Last week IT-oLogy hosted the IT-oLogy Open Hardware Summer Camp, a four day program where twelve students got the chance to learn, practice, and play with cool technology like 3D printing, Hummingbird Robotics, and Rasberry Pi. A favorite activity of the students? Getting scanned to create 3D printed busts! The scans were used by IT-oLogy’s 3D printing machine to create bright green busts, which the students were happy to show off for our camera! Can you see the resemblance?

The students didn’t just work, though. They also put together a stop motion video in our theater during one of their lunch breaks! Check out all of their hard work – we think these students will be the future of IT.








To view more photos of the Open Hardware Summer Camp students, visit our Facebook page!


COLUMBIA, SC, JUNE 24, 2014 – IT-oLogy has been selected by Code.org as the South Carolina Affiliate for the national code.org affiliate program. IT-oLogy is among approximately 100 Affiliates nationwide.

IT-oLogy will attend a summit this summer to prepare for local workshops as part of a 2014-2015 pilot program. The program is a nation-wide program focused on preparing elementary school teachers to teach a newly developed curriculum in computing  which includes three bands of courses: early-elementary (grades K-1), middle-elementary (grades 2-3), and late-elementary (grades 4-5) students.

code.orgThese experiences blend online, self-guided and self-paced tutorials with “unplugged” activities – lessons that teach computing concepts without a computer. Each level consists of about 20 lessons that may be implemented as one contiguous unit or one lesson a week for a semester. Each lesson may be implemented within a standard 45-50 minute class period.


Computer science is driving job growth and innovation throughout our economy and society. More than half of projected jobs in STEM fields are in computing occupations; these occupations dominate “help wanted” ads; and computer science is one of the hottest degrees for new college graduates. Despite this, computer science education is marginalized throughout our K-12 education system—denying access to this critical knowledge, particularly among underrepresented groups. In fact, only 22 states and the District of Columbia allow rigorous and engaging computer science courses to satisfy a math or science requirement for graduation from high school.

The US Bureau of Labor Statistics predicts one in every two STEM jobs in the country will be in computing occupations, with more than 150,000 job openings annually making it one of the fastest growing occupations in the United States. And these jobs pay 75 percent more than the national median annual salary. Finally the breadth of industries requiring computing professionals is diverse — two-thirds of computing jobs are in sectors other than information technology, including manufacturing, defense, health care, finance, and government.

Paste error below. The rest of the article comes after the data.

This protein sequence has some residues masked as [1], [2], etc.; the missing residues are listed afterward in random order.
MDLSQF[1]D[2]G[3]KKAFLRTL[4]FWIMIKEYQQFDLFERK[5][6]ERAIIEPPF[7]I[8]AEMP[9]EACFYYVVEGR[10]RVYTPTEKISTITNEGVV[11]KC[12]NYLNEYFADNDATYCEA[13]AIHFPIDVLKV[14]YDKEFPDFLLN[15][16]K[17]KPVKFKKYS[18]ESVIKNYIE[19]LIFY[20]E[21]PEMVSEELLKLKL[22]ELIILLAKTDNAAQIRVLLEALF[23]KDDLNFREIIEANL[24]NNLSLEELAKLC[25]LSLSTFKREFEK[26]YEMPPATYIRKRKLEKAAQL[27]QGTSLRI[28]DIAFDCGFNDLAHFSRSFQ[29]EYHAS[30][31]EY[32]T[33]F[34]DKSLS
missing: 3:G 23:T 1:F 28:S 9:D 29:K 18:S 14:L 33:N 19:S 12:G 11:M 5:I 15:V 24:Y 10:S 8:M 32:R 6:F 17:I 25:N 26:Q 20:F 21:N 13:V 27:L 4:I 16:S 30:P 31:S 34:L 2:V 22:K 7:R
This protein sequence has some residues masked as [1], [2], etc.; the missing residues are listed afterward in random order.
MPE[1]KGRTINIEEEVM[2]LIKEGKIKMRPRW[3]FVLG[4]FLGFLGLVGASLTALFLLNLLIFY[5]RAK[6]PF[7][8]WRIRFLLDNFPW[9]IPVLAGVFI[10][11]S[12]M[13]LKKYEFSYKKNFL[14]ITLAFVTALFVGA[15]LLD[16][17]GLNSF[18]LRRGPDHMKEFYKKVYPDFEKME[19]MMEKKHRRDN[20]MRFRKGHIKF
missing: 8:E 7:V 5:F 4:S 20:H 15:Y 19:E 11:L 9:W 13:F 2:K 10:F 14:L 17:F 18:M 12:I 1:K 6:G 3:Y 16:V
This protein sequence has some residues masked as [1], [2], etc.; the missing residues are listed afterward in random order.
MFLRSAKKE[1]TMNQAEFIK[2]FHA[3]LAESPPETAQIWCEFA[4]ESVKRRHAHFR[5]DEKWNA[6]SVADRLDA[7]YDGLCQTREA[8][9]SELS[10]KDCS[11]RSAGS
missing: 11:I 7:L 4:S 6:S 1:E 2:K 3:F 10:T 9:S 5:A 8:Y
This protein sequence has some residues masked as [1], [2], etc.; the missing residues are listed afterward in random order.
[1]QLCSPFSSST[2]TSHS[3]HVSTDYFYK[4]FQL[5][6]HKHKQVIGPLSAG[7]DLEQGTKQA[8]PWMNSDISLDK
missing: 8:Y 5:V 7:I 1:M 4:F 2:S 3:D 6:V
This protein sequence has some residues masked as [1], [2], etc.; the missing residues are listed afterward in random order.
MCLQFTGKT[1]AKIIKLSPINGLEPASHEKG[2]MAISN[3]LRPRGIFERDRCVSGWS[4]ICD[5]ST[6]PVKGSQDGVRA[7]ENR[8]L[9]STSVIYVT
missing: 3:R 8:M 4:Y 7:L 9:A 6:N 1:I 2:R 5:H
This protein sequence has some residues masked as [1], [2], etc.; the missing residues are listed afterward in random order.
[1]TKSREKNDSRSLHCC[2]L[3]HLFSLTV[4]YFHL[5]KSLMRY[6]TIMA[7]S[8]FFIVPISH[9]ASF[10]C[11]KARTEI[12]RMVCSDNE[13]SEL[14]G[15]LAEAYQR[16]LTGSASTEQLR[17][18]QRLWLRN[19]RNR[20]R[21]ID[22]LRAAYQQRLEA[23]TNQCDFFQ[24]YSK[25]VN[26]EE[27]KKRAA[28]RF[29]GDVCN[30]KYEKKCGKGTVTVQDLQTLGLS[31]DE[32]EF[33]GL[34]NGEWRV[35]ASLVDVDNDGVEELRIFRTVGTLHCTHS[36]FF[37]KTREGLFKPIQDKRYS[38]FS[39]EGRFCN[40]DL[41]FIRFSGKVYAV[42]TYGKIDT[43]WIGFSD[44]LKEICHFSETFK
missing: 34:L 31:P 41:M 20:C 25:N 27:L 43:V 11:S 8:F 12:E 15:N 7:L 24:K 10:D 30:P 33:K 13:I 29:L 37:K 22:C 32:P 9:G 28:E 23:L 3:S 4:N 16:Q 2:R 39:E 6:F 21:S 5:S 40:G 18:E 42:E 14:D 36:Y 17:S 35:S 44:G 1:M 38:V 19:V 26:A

Computer science is a top paying college degree and computer programming jobs are growing at 2x the national average.

9 out of 10 schools don’t even offer computer programming.

In 2012, fewer than 3,000 African American and Hispanic students took the AP Computer Science exam.

Exposure to CS leads to some of the best paying jobs in the world, but 75% of our population is unrepresented.

In 28 of the 50 states, computer science can’t even count towards high school graduation math or science requirements.

While 57% of bachelor’s degrees are earned by women, just 12% of computer science degrees are awarded to women.

Less than 2.4 percent of college students graduate with a degree in computer science and the numbers have dropped since the last decade.

** http://code.org/promote

About IT-oLogy®

IT-oLogy is a non-profit collaboration of businesses, academic institutions, and other organizations dedicated to growing the IT talent pipeline and advancing the IT profession. IT-oLogy has three major initiatives: Promote IT (K-12 schools), Teach IT (Higher Education) and Grow IT (Professionals and Businesses). For more information about IT-oLogy, visit www.it-ology.org or contact Rachel Barnett at rachel.barnett@it-ology.org or 803-354-5735. Follow us on Facebook and Twitter.

About Code.org®

Code.org® is a non-profit dedicated to expanding participation in computer science by making it available in more schools, and increasing participation by women and underrepresented students of color. Our vision is that every student in every school should have the opportunity to learn computer programming. We believe computer science should be part of the core curriculum in education, alongside other science, technology, engineering, and mathematics (STEM) courses, such as biology, physics, chemistry and algebra.






Charlotte Regional Blue Diamond Awards Update:

Nominations Open in August  

IT-oLogy presents the Blue Diamond Awards, the premier annual recognition of regional achievements in technology.  For 20 years, these recognitions helped to attract IT talent and new economic development in the region.  After a seven year void, we have much to celebrate.